Various tests may be used to establish the diagnosis, determine complications, and rule out other disorders such as cancer.
Results of barium studies confirm the diagnosis. An upper GI series confirms or rules out diverticulosis of the esophagus and upper bowel; a barium enema confirms or rules out diverticulosis of the lower bowel. Barium-filled diverticula can be single, multiple, or clustered like grapes and may have a wide or narrow mouth. Barium outlines, but doesn't fill, diverticula blocked by impacted stools. In patients with acute diverticulitis, a barium enema could rupture the bowel, so this procedure isn't done before the acute phase resolves.
Radiography may reveal colonic spasm if irritable bowel syndrome accompanies diverticular disease.
Biopsy may be used to rule out cancer. Colonoscopic biopsy isn't recommended during acute diverticular disease because of the strenuous bowel preparation it requires.
Blood studies may show leukocytosis and an elevated erythrocyte sedimentation rate in diverticulitis, especially if the diverticula are infected.
Stool test results show occult blood in 20% of patients with diverticulitis.
Patient management depends on the type of diverticular disease and the severity of symptoms. Asymptomatic diverticulosis generally requires no treatment. Intestinal diverticulosis that causes pain, mild GI distress, constipation, or difficult defecation may respond to a liquid or low-residue diet, stool softeners, and occasional doses of mineral oil. These measures relieve symptoms, minimize irritation, and lessen the risk of progression to diverticulitis. After pain subsides, patients also benefit from increased water consumption (eight glasses per day), a high-residue diet, and bulk medication such as psyllium.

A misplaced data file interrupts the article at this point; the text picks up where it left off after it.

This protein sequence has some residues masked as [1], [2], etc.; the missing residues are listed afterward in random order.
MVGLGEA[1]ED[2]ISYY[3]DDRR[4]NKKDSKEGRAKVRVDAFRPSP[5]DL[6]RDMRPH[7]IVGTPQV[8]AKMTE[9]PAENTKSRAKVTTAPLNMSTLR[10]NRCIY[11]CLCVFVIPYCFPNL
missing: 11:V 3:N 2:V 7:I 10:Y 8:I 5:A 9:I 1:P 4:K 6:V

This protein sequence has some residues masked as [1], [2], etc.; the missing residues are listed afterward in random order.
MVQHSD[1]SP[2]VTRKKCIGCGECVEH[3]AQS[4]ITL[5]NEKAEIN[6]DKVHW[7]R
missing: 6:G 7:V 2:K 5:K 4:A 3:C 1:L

Treatment for patients with mild diverticulitis without signs of perforation is intended to prevent constipation and combat infection. Therapy may include bed rest, a liquid diet, stool softeners, a broad-spectrum antibiotic, meperidine to control pain and relax smooth muscle, and an antispasmodic, such as propantheline, to control muscle spasms.
For patients with more severe diverticulitis, treatment consists of the above measures and I.V. therapy. A nasogastric (NG) tube to relieve intra abdominal pressure is usually required, and the patient is allowed nothing by mouth.
Patients who hemorrhage need blood replacement: and careful monitoring of fluid and electrolyte balance. Such bleeding usually stops spontaneously. If it continues, angiography for catheter placement and infusion of vasopressin into the bleeding vessel is effective. Rarely, surgery may be required.
A colon resection to remove a diseased segment of intestine may be required to treat patients with diverticulitis that is unresponsive to medical treatment or causes severe recurrent attacks in the same area.
Choosing a diet with plenty of bulk may help prevent diverticulosis. People who have diverticulosis should eat a relatively high-fiber diet. Food supplements, such as psyllium, that serve to increase bulk may be recommended to move the stool through the colon at a normal rate.